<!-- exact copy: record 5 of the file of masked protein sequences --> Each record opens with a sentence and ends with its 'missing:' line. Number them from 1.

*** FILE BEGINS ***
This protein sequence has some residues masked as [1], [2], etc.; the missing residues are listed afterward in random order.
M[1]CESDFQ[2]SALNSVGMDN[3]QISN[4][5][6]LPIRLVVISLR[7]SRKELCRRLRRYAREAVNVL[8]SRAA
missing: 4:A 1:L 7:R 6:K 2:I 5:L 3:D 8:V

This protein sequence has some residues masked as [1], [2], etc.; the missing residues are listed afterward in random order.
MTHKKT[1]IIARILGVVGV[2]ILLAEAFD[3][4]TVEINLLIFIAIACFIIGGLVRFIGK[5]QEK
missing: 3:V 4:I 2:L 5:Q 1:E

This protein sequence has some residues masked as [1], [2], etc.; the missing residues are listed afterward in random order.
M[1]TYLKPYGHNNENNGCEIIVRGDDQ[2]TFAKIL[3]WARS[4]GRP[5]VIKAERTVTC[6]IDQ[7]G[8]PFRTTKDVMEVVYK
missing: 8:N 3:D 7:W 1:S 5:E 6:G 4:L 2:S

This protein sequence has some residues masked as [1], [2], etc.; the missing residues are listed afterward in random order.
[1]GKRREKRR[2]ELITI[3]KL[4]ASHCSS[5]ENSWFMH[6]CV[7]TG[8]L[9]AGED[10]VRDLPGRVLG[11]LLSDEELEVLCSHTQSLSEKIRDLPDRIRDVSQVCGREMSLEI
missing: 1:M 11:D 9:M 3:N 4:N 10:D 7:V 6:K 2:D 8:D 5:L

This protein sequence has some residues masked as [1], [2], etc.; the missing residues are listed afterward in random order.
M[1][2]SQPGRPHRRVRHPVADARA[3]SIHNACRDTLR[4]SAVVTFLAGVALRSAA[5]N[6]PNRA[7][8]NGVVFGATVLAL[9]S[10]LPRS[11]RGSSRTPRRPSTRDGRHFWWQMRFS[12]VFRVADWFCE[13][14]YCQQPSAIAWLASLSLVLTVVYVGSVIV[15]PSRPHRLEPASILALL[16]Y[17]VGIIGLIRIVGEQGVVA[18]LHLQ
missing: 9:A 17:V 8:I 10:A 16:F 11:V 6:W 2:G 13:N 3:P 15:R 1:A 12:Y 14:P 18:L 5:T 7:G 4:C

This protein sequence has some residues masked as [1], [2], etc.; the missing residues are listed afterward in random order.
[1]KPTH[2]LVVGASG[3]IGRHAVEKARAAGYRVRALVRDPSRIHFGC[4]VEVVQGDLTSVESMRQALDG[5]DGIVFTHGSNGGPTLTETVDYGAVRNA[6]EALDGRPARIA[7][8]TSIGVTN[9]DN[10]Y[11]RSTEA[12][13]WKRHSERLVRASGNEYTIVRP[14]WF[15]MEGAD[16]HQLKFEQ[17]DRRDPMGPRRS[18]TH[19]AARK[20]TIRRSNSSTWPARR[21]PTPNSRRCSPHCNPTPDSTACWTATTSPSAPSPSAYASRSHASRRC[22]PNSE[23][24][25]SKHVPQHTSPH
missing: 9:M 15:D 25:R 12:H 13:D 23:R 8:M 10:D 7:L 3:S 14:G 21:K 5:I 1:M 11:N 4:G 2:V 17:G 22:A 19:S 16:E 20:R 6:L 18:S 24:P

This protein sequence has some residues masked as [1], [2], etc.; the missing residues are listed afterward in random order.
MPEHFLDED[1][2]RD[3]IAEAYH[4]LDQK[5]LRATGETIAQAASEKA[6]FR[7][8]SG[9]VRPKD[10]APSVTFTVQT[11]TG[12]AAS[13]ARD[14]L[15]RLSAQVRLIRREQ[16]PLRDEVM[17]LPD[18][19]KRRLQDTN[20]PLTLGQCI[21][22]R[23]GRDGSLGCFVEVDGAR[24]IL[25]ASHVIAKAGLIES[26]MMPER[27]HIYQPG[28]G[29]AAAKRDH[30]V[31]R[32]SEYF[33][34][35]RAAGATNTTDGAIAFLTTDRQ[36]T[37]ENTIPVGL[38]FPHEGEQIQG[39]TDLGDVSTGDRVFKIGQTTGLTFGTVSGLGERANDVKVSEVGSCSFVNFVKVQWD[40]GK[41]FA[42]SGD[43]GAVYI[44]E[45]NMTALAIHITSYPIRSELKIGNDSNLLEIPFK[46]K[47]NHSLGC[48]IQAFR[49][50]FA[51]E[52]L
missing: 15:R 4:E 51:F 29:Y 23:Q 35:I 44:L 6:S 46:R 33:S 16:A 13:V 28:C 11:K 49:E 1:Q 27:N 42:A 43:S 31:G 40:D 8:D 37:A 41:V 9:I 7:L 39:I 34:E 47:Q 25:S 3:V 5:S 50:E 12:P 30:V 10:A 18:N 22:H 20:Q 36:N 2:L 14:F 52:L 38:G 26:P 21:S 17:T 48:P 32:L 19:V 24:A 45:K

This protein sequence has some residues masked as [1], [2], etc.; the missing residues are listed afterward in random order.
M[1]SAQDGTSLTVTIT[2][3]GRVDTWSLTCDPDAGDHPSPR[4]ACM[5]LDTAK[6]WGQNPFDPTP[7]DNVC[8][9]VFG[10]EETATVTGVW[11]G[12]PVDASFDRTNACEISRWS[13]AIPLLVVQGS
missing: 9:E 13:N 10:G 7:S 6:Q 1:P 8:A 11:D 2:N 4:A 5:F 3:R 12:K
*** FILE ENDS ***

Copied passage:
This protein sequence has some residues masked as [1], [2], etc.; the missing residues are listed afterward in random order.
M[1][2]SQPGRPHRRVRHPVADARA[3]SIHNACRDTLR[4]SAVVTFLAGVALRSAA[5]N[6]PNRA[7][8]NGVVFGATVLAL[9]S[10]LPRS[11]RGSSRTPRRPSTRDGRHFWWQMRFS[12]VFRVADWFCE[13][14]YCQQPSAIAWLASLSLVLTVVYVGSVIV[15]PSRPHRLEPASILALL[16]Y[17]VGIIGLIRIVGEQGVVA[18]LHLQ
missing: 9:A 17:V 8:I 10:A 16:F 11:V 6:W 2:G 13:N 3:P 15:R 1:A 12:Y 14:P 18:L 5:T 7:G 4:C